How is the installation market faring in Europe’s second-largest economy? Our latest country survey finds out.
According to the OECD, the French economy is expected to show gradual growth this year and next, due to the combined effects of lower oil prices, reduced fiscal contraction and sustained monetary stimulus. Looking at the country’s GDP and budget deficit figures, both show a small improvement compared with our last survey of the French market (in the June 2015 issue); and – while we wouldn’t argue a definite cause and effect – our respondents seem more upbeat about the prospects for their own businesses. Around three-quarters believed that revenues would grow within the next 12 months – while around 50% held the same view last time around. However, the vast majority of respondents felt that the market itself would be flat over the same period – so most of our survey felt that their companies would be outperforming the market.
Asked to pick their most pressing business concern from a list of six, just over half the survey chose ‘clients going for lowest price rather than best value’. Regular readers of these national surveys will find this a familiar concern: our French respondents bemoaned the way that this practice inevitably damages margins, while one noted that prices tend to be pulled down by certain products. (‘Falling margins’ was separately selected by a minority of the sample as their biggest worry.) Another concern cited was ‘being undercut by competitors’ – with one respondent singling out competitors from the Benelux countries as being responsible for this.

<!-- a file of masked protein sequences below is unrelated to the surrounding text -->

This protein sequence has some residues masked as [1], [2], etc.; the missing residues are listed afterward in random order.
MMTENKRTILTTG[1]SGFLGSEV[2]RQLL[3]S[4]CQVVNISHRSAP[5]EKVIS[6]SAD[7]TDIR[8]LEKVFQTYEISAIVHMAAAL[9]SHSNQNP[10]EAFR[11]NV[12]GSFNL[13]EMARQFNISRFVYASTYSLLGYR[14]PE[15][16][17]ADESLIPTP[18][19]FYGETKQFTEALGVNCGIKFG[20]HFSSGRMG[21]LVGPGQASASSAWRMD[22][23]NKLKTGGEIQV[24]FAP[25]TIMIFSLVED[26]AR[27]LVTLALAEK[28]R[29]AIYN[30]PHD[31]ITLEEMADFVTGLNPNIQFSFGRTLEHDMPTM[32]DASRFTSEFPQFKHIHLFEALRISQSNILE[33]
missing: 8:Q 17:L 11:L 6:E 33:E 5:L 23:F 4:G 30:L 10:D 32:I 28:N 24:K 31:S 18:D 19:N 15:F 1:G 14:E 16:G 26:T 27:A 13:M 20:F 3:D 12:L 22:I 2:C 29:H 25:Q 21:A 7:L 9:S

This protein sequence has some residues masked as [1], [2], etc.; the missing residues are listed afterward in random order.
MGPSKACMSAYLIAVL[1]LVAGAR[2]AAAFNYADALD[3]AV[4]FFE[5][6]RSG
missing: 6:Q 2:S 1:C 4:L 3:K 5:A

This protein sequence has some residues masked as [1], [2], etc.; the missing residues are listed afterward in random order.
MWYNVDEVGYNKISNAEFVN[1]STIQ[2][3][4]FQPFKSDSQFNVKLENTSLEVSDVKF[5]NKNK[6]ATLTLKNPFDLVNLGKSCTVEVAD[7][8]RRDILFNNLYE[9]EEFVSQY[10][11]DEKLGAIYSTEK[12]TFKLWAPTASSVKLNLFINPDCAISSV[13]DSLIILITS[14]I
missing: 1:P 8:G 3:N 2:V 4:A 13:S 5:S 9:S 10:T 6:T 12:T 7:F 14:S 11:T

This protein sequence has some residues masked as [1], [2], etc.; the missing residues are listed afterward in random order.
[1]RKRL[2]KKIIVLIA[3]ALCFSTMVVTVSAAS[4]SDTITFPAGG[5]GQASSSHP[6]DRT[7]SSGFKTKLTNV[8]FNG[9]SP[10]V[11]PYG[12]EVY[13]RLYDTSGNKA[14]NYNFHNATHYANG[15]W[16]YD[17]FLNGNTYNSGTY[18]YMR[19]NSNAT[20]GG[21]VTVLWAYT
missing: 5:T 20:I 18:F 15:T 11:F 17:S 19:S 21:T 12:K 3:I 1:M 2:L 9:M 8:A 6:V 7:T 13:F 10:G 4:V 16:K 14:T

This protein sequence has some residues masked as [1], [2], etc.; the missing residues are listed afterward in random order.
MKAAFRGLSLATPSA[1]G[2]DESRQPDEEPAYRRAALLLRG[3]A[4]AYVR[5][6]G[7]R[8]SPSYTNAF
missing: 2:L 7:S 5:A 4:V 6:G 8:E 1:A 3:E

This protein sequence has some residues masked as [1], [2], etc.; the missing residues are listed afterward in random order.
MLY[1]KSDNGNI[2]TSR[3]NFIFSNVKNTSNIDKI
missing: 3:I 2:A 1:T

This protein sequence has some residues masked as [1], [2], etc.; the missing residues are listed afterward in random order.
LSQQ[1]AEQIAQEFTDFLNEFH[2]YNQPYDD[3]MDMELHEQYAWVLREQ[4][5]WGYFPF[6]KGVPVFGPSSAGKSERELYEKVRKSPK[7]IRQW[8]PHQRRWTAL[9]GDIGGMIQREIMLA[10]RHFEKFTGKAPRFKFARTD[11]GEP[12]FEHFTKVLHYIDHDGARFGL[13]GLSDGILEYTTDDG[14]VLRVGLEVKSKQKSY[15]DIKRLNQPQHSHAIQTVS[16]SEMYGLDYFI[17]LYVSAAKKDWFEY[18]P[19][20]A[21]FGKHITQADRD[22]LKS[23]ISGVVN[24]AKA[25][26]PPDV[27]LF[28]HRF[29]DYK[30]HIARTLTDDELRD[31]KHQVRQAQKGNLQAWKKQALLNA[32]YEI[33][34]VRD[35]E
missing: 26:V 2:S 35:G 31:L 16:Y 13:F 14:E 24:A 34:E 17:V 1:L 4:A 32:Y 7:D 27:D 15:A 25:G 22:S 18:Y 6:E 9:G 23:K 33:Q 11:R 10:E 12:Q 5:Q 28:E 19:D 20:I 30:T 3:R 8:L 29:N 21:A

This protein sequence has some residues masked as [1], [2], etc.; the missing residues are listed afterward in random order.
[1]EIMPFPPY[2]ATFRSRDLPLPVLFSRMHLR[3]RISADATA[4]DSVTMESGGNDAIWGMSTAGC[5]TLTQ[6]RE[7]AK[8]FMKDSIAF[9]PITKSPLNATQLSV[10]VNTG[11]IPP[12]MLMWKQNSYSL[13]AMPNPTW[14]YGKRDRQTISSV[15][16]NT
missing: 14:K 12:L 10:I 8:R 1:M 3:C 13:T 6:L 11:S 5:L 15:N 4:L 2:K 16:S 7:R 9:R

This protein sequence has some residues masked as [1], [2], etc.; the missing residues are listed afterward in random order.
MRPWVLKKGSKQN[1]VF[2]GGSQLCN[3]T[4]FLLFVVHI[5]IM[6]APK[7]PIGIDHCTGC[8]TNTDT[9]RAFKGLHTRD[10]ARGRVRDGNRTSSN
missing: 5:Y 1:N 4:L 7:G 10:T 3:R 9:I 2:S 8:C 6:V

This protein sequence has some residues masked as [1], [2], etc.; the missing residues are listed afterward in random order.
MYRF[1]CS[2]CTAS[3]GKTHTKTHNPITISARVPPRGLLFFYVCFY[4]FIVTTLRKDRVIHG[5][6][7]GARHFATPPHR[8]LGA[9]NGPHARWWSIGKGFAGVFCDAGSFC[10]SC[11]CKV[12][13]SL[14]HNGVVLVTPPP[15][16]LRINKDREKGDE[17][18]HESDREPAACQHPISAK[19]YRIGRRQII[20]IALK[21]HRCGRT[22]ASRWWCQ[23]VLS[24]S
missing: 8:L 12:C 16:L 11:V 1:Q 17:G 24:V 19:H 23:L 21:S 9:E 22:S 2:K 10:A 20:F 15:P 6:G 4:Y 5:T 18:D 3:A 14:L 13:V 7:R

So, not surprisingly, when we asked what our respondents would like to change about their market if they could, customer behaviour came top of the list. “[I wish] that customers would buy sustainable technical installations and therefore quality, rather than buying a price” was a typical comment here.
Our survey also asked for advice to companies entering the French market – both manufacturers and integrators. One integrator offered what must be the shortest piece of advice for a manufacturer we’ve ever received – “Novelty” – while another stressed the importance of pre-sales advice and technical support. There was possibly some reluctance on the part of our integrator respondents to offer advice that might help potential competitors – even theoretical ones – but consultants suggested that integrators joining the French market should concentrate on following up leads, providing a high-quality service and ensuring guaranteed stock levels of key components.